Viewers: in countries Watching now:
Learn how to find and manipulate text quickly and easily using regular expressions. Author Kevin Skoglund covers the basic syntax of regular expressions, shows how to create flexible matching patterns, and demonstrates how the regular expression engine parses text to find matches. The course also covers referring back to previous matches with backreferences and creating complex matching patterns with lookaround assertions, and explores the most common applications of regular expressions.
In this movie, we're going to be learning about lookbehind assertions, and the metacharacters that we'll use for those are question mark, less than sign, equals for a positive lookbehind assertion, and question mark, less than, exclamation point for a negative lookbehind assertion. A lookbehind assertion is an assertion of what ought to be behind. It's very similar to what we had with lookahead assertions. If the lookbehind expression fails, then the match will fail. Any valid regular expression can be used inside there, and just like the lookahead assertions, they are going to be zero-width; they don't include the group in the match.
It's just an assertion about what ought to be true. The syntax is also very similar. You have, inside a group's expression, the very first characters will be question mark, less than, and the equal sign, followed by your regular expression. Or, question mark, less than, exclamation point, followed by your regular expression. Don't let the fact that we now have three symbols throw you. They are the same as the lookahead assertions, but with a less than sign tossed in the middle. You should think of it as an arrow that's pointing backwards. So the question mark indicates a change to the group's meaning, the arrow or less than sign tells us to look backwards, and then the equal sign says that it's a positive assertion, or the exclamation point for a negative assertion.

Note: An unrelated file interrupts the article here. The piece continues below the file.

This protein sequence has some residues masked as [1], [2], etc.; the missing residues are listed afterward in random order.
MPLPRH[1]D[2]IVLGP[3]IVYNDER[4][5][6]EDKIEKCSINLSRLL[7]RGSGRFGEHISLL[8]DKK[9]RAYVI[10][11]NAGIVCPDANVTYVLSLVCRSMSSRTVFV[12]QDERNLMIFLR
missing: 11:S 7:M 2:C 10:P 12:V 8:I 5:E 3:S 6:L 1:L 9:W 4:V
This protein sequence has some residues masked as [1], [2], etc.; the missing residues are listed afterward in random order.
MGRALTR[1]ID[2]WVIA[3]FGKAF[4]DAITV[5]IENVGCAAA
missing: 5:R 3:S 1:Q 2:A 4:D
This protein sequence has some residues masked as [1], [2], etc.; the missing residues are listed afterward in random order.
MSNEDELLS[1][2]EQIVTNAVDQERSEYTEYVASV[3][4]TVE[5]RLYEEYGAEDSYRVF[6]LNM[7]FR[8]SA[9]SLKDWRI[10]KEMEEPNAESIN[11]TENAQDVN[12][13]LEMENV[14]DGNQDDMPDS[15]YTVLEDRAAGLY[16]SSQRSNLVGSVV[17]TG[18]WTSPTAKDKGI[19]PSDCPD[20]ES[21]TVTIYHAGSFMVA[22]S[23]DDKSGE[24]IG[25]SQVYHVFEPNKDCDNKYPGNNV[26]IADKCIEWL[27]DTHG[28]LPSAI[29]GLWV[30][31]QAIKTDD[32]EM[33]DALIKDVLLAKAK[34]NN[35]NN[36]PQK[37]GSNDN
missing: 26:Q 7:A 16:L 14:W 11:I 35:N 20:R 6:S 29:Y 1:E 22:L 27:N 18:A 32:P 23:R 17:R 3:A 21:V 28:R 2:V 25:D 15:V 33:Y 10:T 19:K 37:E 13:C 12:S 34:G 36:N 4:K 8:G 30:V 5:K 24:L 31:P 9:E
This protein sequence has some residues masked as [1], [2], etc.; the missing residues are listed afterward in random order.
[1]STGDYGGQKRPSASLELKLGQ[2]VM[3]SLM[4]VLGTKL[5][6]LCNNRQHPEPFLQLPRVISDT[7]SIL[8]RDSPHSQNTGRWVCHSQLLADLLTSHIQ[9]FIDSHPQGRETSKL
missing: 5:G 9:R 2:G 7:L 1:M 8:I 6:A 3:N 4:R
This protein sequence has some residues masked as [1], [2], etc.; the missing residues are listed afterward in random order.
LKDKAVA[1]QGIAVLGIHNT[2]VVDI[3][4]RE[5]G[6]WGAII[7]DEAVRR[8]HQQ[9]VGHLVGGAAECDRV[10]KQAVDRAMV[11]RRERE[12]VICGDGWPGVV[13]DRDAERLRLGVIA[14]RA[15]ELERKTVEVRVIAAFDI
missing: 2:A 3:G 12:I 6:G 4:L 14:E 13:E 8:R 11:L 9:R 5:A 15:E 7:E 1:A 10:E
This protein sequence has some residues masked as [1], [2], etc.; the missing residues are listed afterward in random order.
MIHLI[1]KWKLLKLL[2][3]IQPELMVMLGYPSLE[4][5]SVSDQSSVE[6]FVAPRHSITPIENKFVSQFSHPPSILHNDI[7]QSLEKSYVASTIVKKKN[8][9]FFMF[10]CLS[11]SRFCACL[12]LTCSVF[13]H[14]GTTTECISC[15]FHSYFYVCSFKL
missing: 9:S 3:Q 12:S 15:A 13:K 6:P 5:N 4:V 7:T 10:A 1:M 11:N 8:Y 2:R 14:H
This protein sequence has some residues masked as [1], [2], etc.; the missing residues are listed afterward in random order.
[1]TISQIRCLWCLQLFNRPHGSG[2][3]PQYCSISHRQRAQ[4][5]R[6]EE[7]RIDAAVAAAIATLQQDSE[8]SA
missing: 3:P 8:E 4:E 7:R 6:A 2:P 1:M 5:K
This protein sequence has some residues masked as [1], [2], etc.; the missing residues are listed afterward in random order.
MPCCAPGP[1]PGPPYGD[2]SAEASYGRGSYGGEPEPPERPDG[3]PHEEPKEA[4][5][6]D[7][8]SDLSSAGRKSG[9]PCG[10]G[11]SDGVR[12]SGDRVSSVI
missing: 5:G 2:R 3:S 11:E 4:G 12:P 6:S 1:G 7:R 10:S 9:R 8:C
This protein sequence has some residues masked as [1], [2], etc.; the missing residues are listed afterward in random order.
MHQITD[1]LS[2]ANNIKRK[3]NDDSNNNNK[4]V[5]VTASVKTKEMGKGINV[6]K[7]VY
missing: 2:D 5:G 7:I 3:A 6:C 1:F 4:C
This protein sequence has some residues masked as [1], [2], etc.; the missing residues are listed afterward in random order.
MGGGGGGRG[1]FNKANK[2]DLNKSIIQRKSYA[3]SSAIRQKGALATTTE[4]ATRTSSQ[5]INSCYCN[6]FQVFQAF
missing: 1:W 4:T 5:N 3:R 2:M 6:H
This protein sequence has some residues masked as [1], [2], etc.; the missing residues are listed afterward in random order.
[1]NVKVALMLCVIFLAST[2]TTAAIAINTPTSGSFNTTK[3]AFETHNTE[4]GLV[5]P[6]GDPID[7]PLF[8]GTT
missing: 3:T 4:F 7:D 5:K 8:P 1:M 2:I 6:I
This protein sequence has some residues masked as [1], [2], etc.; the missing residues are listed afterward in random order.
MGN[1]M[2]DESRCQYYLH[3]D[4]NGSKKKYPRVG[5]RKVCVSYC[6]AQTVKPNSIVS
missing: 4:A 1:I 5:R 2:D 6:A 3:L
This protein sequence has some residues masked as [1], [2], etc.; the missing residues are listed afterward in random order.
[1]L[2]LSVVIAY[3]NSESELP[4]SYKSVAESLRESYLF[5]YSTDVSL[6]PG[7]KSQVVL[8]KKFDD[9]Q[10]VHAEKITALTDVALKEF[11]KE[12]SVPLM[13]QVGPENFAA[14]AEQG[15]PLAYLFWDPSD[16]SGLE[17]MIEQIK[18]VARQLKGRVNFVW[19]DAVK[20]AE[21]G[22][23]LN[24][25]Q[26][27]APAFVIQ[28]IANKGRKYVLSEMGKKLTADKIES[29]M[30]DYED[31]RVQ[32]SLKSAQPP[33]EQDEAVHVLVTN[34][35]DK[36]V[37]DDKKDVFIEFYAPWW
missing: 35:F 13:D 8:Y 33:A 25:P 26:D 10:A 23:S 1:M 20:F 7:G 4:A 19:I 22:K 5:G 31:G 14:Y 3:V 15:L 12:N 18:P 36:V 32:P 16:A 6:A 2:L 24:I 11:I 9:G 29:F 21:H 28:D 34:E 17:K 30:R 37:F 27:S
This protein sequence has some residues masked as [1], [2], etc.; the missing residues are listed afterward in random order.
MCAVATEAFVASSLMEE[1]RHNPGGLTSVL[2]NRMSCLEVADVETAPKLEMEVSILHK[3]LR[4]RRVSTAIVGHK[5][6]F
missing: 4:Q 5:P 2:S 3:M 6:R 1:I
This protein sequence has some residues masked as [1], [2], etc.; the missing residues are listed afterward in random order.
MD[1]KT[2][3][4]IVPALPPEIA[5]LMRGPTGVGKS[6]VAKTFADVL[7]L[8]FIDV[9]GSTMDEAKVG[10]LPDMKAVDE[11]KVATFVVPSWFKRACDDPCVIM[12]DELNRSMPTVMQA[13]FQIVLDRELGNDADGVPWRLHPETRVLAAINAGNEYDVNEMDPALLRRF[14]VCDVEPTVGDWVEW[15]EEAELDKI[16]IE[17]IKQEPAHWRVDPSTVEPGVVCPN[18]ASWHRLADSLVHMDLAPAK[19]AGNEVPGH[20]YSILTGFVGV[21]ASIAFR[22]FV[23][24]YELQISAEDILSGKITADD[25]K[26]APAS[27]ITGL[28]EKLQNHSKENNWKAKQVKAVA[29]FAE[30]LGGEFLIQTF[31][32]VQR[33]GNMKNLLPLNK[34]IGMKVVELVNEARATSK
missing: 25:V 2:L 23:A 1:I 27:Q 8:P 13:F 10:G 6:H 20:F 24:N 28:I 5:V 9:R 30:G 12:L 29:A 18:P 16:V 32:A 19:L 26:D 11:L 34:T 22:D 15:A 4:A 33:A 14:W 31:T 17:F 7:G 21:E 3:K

The way it would actually look in practice would be something like this. We're going to look behind us for the word base, and match the word ball when that's true. So it will match the word ball in baseball, but not in football. The way that the regex engine actually parses this is that as it's going through the word baseball, on every single letter, it stops, and looks backwards to see if it finds the word base. If it doesn't, then it keeps moving. And once that condition is satisfied -- that's the point at which we get right between the e and the b in baseball -- it looks backwards, and it says, okay, I see base now.
Now this is true, therefore, now I'll check the next part of the expression, and see if I have ball, and it does, and so we have a match on the word ball. Now, like the lookahead assertions, you can flip it around, and put the lookbehind assertion at the end. However, typically you don't do this. Most of the time you put it at the front, just because of the efficiency of it; of just moving backwards to that text that you've already matched the first time. Typically, it would either match the text the first time, or use a lookahead assertion to make sure that it match the second pattern instead of backtracking through it a second time with a lookbehind assertion.